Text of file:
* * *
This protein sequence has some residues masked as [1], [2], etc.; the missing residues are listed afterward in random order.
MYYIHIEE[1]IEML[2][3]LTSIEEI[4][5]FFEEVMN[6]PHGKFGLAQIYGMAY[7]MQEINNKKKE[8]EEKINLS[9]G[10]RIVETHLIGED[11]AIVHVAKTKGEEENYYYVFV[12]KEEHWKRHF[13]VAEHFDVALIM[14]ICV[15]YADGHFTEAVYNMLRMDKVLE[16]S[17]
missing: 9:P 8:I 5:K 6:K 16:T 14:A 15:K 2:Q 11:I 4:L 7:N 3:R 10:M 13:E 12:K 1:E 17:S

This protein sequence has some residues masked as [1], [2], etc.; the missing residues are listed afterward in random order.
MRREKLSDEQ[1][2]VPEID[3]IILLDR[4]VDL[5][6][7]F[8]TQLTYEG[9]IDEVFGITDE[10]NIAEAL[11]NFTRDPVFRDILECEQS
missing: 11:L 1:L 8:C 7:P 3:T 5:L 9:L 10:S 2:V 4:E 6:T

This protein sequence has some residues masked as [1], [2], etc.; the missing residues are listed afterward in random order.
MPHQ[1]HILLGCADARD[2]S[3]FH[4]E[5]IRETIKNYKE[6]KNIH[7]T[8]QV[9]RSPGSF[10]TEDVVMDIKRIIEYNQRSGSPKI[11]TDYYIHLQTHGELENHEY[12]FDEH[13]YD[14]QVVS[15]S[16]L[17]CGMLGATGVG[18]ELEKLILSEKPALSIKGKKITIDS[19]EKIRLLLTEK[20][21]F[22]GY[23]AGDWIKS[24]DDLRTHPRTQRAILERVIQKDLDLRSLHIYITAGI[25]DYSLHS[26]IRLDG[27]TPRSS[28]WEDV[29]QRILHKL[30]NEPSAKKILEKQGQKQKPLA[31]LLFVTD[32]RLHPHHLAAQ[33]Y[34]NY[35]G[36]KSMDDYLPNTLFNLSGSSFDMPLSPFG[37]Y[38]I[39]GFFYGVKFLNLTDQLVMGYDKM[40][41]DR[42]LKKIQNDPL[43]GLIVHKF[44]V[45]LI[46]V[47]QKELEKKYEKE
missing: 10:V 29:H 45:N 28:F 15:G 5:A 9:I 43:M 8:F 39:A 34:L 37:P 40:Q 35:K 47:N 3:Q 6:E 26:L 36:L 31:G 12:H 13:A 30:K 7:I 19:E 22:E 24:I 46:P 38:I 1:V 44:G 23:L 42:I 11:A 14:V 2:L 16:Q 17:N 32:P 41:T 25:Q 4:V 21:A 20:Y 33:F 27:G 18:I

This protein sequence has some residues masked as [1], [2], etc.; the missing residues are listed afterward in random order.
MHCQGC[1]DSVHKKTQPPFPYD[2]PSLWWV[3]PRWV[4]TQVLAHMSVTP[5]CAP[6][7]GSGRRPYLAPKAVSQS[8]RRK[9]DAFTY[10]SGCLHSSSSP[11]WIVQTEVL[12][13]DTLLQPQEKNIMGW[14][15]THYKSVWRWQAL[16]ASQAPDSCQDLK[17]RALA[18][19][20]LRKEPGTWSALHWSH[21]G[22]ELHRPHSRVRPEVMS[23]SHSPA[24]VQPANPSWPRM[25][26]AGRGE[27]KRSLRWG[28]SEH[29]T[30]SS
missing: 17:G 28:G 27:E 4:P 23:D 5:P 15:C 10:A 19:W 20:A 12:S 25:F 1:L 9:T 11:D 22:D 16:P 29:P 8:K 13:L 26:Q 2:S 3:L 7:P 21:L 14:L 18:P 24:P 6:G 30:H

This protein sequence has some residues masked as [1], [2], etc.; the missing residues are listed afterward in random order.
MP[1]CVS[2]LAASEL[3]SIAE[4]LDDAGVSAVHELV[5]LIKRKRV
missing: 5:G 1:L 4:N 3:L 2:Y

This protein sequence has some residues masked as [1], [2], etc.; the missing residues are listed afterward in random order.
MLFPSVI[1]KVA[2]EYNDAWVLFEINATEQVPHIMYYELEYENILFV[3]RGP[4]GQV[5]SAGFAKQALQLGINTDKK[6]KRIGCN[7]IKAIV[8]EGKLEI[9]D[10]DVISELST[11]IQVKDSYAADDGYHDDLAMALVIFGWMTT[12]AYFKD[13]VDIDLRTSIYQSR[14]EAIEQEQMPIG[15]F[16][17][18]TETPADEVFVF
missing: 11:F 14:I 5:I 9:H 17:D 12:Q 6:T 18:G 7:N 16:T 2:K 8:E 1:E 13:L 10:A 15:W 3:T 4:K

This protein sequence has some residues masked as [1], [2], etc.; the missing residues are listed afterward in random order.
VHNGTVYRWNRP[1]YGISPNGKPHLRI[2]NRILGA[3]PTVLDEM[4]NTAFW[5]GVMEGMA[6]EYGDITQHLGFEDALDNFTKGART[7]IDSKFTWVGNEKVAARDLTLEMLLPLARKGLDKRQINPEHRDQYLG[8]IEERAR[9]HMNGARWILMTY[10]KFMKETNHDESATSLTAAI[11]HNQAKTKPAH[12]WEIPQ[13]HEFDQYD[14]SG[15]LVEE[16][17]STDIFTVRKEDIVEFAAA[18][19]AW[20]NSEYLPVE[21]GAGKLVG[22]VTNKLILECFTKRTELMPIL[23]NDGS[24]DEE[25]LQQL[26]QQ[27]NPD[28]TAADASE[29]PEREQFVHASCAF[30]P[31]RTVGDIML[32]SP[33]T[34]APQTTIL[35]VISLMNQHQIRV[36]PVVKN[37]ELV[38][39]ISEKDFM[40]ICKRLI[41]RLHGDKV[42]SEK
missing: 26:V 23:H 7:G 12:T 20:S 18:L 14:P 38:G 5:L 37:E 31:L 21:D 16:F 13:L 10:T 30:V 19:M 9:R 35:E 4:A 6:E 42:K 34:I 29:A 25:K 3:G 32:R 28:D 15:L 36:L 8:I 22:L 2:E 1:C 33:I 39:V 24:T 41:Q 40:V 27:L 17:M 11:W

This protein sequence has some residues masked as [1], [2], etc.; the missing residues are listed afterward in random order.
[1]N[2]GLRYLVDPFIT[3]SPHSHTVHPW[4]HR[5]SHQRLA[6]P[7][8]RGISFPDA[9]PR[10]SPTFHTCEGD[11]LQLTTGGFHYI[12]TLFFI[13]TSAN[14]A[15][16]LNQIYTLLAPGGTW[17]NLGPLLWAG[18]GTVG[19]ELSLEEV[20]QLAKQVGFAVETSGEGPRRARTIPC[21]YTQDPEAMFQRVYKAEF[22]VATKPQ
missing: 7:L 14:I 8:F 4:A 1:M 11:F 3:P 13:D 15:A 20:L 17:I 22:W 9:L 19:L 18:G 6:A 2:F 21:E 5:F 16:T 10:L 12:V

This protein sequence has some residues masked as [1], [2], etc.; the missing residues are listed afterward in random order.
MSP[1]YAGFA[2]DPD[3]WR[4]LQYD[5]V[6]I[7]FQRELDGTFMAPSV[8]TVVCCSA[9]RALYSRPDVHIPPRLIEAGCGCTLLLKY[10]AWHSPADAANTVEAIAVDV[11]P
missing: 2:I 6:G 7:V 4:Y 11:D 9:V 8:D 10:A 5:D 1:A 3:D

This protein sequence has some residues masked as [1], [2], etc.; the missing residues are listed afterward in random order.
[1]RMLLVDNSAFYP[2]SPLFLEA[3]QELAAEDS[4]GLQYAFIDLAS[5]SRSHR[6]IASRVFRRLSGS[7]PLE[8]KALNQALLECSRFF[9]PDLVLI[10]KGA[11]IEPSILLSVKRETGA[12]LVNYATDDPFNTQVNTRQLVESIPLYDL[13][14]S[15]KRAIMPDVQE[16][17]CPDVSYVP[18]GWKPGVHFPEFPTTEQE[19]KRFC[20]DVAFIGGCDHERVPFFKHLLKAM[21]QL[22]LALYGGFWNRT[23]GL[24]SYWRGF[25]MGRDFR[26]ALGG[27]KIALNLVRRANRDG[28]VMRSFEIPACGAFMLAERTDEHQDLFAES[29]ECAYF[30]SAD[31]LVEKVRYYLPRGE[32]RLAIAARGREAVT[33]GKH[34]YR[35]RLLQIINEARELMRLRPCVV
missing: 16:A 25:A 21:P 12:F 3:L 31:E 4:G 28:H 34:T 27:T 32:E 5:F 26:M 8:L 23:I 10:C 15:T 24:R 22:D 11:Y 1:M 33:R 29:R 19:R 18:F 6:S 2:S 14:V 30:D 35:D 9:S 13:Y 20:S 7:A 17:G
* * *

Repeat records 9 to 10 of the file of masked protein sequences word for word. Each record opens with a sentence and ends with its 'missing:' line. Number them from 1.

This protein sequence has some residues masked as [1], [2], etc.; the missing residues are listed afterward in random order.
MSP[1]YAGFA[2]DPD[3]WR[4]LQYD[5]V[6]I[7]FQRELDGTFMAPSV[8]TVVCCSA[9]RALYSRPDVHIPPRLIEAGCGCTLLLKY[10]AWHSPADAANTVEAIAVDV[11]P
missing: 2:I 6:G 7:V 4:Y 11:D 9:V 8:D 10:A 5:D 1:A 3:D

This protein sequence has some residues masked as [1], [2], etc.; the missing residues are listed afterward in random order.
[1]RMLLVDNSAFYP[2]SPLFLEA[3]QELAAEDS[4]GLQYAFIDLAS[5]SRSHR[6]IASRVFRRLSGS[7]PLE[8]KALNQALLECSRFF[9]PDLVLI[10]KGA[11]IEPSILLSVKRETGA[12]LVNYATDDPFNTQVNTRQLVESIPLYDL[13][14]S[15]KRAIMPDVQE[16][17]CPDVSYVP[18]GWKPGVHFPEFPTTEQE[19]KRFC[20]DVAFIGGCDHERVPFFKHLLKAM[21]QL[22]LALYGGFWNRT[23]GL[24]SYWRGF[25]MGRDFR[26]ALGG[27]KIALNLVRRANRDG[28]VMRSFEIPACGAFMLAERTDEHQDLFAES[29]ECAYF[30]SAD[31]LVEKVRYYLPRGE[32]RLAIAARGREAVT[33]GKH[34]YR[35]RLLQIINEARELMRLRPCVV
missing: 16:A 25:A 21:P 12:F 3:L 31:E 4:G 28:H 34:T 27:T 32:E 5:F 26:M 8:L 23:I 10:C 15:T 24:R 22:D 11:Y 1:M 33:R 29:R 19:R 18:F 6:S 2:S 14:V 30:D 35:D 9:S 13:Y 20:S 7:A 17:G